GRAND RAPIDS, Mich. (WOOD) — Wednesday, June 21 marks the first day of summer and the summer solstice. For many the extended daylight hours are good for the soul and the mood, but for parents it can be a real struggle.
24 Hour News 8 sought the advice of a pediatric psychologist on how parents can help their children, because the rules are simple when you’re a kid: when the sun is out it’s not time to go to bed.
Dr. Brittany Barber Garcia, a pediatric psychologist at Helen DeVos Children’s Hospital, knows explaining the summer solstice and earth’s rotational axis can be hard to translate for kids. But parents can help them by sticking to a consistent routine.
“Routines need to be flexible, especially with young kids. But at the same time if you can maintain some of the same practices you do during the school year it can be really helpful at providing the body with some cues about when it’s time to start winding down for bed. Even if it’s still really bright and sunny,” said Barber Garcia.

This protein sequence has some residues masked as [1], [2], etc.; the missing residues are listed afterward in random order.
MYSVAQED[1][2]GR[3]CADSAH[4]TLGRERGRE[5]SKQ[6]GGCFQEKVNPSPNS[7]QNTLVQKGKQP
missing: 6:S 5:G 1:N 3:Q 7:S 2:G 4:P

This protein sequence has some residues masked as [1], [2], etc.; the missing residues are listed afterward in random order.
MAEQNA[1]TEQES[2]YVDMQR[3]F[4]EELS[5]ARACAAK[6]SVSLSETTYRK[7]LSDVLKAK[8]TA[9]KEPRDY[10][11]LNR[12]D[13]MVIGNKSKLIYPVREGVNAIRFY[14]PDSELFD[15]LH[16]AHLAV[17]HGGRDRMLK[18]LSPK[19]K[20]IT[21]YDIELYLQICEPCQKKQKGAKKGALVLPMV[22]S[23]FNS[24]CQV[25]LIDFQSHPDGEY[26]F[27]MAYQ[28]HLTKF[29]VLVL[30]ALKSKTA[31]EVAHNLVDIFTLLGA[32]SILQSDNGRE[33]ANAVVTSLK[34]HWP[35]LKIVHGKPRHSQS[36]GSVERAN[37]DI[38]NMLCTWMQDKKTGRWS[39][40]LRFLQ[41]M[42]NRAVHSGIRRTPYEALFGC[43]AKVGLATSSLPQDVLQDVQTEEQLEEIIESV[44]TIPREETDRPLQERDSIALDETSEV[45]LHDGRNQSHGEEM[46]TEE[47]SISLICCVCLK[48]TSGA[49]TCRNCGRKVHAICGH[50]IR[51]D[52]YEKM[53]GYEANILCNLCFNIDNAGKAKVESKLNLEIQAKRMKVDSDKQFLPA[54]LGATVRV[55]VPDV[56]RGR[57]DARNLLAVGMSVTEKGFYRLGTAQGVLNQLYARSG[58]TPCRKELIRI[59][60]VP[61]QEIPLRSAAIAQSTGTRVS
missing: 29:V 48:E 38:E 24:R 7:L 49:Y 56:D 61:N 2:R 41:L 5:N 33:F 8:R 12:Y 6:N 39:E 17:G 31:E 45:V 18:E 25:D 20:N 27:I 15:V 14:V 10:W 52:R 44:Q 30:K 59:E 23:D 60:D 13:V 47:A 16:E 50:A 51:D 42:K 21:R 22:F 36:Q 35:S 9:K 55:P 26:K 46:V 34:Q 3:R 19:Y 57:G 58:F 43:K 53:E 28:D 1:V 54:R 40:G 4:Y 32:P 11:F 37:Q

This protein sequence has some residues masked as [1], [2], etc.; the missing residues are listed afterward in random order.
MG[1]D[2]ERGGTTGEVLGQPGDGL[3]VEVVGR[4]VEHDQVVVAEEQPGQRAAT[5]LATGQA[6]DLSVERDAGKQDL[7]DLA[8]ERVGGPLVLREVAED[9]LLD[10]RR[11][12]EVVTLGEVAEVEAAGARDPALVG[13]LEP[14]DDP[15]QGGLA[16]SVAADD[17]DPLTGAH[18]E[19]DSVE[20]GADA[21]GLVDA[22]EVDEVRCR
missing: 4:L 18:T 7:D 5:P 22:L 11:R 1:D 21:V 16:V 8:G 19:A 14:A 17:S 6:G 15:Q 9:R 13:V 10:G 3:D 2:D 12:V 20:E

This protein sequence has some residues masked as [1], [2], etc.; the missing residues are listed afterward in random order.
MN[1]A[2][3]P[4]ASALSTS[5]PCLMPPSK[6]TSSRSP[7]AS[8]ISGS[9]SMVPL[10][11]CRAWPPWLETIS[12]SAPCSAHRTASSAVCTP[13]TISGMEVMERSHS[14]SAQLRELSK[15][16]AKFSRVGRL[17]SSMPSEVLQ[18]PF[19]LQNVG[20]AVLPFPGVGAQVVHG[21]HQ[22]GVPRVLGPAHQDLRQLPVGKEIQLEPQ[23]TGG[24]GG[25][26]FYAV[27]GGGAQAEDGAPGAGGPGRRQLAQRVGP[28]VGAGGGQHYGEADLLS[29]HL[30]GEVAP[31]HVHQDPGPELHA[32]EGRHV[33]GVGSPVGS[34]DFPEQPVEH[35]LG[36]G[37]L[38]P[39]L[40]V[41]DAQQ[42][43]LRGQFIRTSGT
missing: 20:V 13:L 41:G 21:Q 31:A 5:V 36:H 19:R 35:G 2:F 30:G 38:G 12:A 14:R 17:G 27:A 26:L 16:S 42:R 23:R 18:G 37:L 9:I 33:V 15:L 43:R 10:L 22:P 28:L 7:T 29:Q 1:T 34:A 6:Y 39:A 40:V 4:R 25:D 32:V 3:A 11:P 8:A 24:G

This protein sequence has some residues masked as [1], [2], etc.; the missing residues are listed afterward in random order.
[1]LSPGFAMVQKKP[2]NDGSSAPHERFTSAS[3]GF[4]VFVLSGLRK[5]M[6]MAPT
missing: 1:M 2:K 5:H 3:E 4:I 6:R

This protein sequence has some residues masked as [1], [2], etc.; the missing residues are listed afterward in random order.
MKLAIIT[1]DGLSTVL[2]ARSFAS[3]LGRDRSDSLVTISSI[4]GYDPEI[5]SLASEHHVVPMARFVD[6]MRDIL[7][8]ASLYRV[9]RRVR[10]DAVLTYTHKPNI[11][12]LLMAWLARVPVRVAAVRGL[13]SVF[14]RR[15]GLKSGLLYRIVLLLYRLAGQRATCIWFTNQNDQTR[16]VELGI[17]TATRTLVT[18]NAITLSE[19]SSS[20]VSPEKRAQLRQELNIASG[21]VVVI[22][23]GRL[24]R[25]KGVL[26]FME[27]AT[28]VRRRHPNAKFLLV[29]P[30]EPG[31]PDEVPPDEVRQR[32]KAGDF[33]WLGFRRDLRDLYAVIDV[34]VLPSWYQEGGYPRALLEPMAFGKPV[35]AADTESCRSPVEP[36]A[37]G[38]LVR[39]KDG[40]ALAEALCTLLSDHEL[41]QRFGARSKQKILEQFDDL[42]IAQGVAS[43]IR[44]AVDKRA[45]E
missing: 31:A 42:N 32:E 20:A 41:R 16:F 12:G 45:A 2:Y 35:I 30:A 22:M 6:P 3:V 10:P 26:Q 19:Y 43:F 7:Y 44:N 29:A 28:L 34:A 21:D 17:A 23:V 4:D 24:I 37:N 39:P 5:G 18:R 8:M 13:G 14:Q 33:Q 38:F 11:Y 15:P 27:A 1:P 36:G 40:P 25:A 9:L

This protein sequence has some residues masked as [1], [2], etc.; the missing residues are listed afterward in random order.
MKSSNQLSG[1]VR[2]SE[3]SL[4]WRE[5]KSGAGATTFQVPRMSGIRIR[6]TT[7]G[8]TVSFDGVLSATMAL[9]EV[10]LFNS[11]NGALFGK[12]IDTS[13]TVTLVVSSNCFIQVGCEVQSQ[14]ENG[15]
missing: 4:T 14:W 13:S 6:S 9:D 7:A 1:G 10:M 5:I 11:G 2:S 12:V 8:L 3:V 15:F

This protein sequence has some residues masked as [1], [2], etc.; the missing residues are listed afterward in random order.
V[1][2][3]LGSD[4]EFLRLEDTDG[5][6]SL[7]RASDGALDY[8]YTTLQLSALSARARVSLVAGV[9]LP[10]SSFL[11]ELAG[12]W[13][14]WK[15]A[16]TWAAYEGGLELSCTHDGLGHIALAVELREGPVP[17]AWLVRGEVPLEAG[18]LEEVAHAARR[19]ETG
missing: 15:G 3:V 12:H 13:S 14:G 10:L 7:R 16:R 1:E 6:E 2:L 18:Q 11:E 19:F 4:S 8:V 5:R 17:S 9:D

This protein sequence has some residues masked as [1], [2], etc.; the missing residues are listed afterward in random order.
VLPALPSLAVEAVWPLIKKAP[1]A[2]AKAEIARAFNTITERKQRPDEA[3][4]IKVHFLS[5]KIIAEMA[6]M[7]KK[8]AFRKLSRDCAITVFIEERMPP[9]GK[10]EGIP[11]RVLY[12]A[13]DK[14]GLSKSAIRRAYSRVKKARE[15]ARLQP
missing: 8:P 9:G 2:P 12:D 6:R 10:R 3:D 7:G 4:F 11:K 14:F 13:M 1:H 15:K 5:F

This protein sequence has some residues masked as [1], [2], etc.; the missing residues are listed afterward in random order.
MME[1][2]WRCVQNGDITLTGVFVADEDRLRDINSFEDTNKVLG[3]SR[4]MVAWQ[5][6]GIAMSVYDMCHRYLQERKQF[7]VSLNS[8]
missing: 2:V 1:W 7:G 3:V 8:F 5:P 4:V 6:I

Establishing a nighttime routine — steps you do every night in the same order — can also help.
“When you sit down to do that last thing, whatever it is, I would encourage you try and get the room a little bit darker,” said Barber Garcia.
That could be simply closing the blinds, investing in black-out curtains or even a black sheet over the window.
Some kids have a hard time articulating why they’re having a hard time getting comfortable or staying asleep. Barber Garcia says kids and adults alike sleep better in cooler temperatures — around 68 to 72 degrees.
“Help your kids cool down their room a little bit — take off a layer of clothes or use a lighter blanket,” said Barber Garcia
As families are enjoying the summer months, remember school is right around the corner.
“Bad sleep habits take about no time at all to form, but they take about three to four weeks to get back into a regular routine,” Barber Garcia said.